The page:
Between early June and mid-July, Egon Zehnder held six webinars with a total of 52 Corporate Heads of HR across Portugal. Our objective was to put a finger on the pulse as companies were starting to return to the office. Prior to our calls we asked participants to respond to a short survey.
What we learned was that irrespective of company size, location, industry or sector, HR Directors shared many common experiences during the lockdown. As our survey indicates, there is much uncertainty about the future: as many as 70% of respondents are not planning a full return to the office by September. The top three things they regard as critical to shape the “new normal” are a “Focus on Internal Communications,” “Investing in Leadership Development” and accelerating “HRIS/Digital” tools. Below is a summary of these conversations.
I was amazed at how quickly we moved people to Work From Home. Never would I have dreamt that this was possible, under any circumstances. And if anyone had doubts about the priority of investing in digital processes, HRIS technology and e-commerce, they don’t now.
When asked what most surprised them about the last four months, everyone pointed to how seamless and quickly they were able to transition hundreds, sometimes thousands, of employees to working from home. The challenges were significant: The large majority of these corporations did not even have the computing backbone to make shifts of this magnitude. The experience has led to resounding agreement that capital investments in technology will be accelerated across the board. These leaders were also clear that IT teams were the unsung heroes of the first few weeks of lockdown. They also confirmed that employees responded with grace, speed and efficiency. Finally, CHROs said that they partnered seamlessly with labor unions to make the shift to WFH as smooth as possible.
I was Head of Staffing, personal counselor, Crisis Team Leader, the person that you could vent with any time of day, consiglieri to the CEO, coach to my peers, union negotiator, liaison for Healthcare….all this sometimes in a single day.
Many spoke about the emotional roller coaster that they had experienced, along with the fact that the business challenges were among the most difficult that they had ever faced. Companies with exposure to public markets, or those named as “critical business,” felt a higher level of scrutiny and pressure. They put staff on the frontline and kept them there without knowing when they would be given a break. “Not staying open was not an option. We just had to figure it out.” On the other hand, the adrenaline rush and the sheer scale of the challenges left indelible memories which they look back on with some fondness, knowing this was a truly unique moment in their lives.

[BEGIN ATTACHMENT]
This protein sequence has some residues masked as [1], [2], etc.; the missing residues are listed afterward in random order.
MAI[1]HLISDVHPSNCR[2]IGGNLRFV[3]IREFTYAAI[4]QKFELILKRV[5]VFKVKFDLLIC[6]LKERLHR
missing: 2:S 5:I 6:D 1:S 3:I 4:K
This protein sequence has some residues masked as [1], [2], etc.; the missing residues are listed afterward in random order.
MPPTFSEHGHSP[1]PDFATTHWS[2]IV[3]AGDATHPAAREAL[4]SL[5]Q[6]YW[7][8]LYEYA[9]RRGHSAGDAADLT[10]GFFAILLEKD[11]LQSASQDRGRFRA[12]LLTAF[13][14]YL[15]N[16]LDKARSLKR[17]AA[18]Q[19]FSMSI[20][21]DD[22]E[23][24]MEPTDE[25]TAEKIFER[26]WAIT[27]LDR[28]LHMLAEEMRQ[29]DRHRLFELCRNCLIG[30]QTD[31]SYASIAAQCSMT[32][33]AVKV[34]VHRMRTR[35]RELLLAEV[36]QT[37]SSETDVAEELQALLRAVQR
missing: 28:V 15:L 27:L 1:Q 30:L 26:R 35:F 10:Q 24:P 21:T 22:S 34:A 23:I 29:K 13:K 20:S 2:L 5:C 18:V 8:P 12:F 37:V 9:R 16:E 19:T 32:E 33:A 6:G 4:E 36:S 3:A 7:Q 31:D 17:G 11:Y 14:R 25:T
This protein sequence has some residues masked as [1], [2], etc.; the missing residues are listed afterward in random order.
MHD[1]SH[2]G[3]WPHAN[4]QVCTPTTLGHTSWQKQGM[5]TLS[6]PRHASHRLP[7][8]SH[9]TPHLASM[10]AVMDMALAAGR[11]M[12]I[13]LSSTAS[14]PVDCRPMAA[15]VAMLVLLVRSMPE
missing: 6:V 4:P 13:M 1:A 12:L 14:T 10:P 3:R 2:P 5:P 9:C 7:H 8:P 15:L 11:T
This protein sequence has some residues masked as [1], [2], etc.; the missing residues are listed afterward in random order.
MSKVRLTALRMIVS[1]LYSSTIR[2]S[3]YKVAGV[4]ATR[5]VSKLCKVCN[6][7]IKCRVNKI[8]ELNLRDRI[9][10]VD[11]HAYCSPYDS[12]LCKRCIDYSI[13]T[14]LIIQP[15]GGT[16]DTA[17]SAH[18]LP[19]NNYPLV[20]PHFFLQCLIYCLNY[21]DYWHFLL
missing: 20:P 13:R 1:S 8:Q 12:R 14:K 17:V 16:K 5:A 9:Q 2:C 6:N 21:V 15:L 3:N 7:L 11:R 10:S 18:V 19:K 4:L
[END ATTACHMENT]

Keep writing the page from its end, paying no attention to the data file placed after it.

This crisis showed what’s possible when we’re all in it together.
In all of our conversations it was clear that this crisis had a levelling effect. Unable to visit operations or to travel to various sites, CEOs and company Leaders had to rely on local staff to implement initiatives. Like the rest of their teams, they had to learn to use new communication tools and protocols. This created both levity and intimacy. As a result, the value of cooperation increased, the importance of breaking down of barriers rose, and the ability to lead with humility and to speak with courage went up several notches. A hallmark of the last few months was the unprecedented level of community, togetherness and boundarylessness.
Some leaders emerged from the least expected places. Others disappointed. This crisis did a lot to separate who can truly lead under pressure, and who did not.
We heard several stories about people who ended up emerging as unexpected leaders. In some cases these were rank and file staff. In others it was a manager that had never caught the attention of executives. Yet there were also cases where people in positions of authority disappointed. “The fact is that we watched a wide range of personal reactions: some rose to the challenge, others froze.” There was a wide discussion about adding more weight to the value of “agility,” to “leading dispersed teams,” and to “engagement” in assessing leadership competencies. As a result, several of these HR Leaders plan to review their definitions of leadership and rethink their promotion criteria.
This crisis showed my peers how much more value the HR function has beyond what they imagined. The key is whether this will be temporary or whether it will lead to more lasting change.
Overall, the CHROs we spoke to believe that the HR function came out ahead during the lockdown. Initially this was driven by the primacy of ensuring employees’ safety. But after weeks turned into months, most CEOs turned to the CHRO to help them develop processes and tools to help the workforce adapt to longer lockdown scenarios. HR leaders agreed that it was not lost on their CEOs that “their work on values and culture” anchored the organization’s business continuity plans. Both collectively and individually, most of the HR leaders on these calls conveyed that they felt ever more needed as leaders and partners on the front line. Of course, it is not yet clear whether this will lead to a more lasting change for the HR function.
Looking ahead, what is occupying the minds of CHROs is the ability to communicate, to continue to invest in the development of leaders, and the importance that technology will have in the future. Clearly, not everyone expects to have a full return to where things were just a few months ago. While uncertainty is a given, what we heard consistently was that “it matters who we select as leaders.”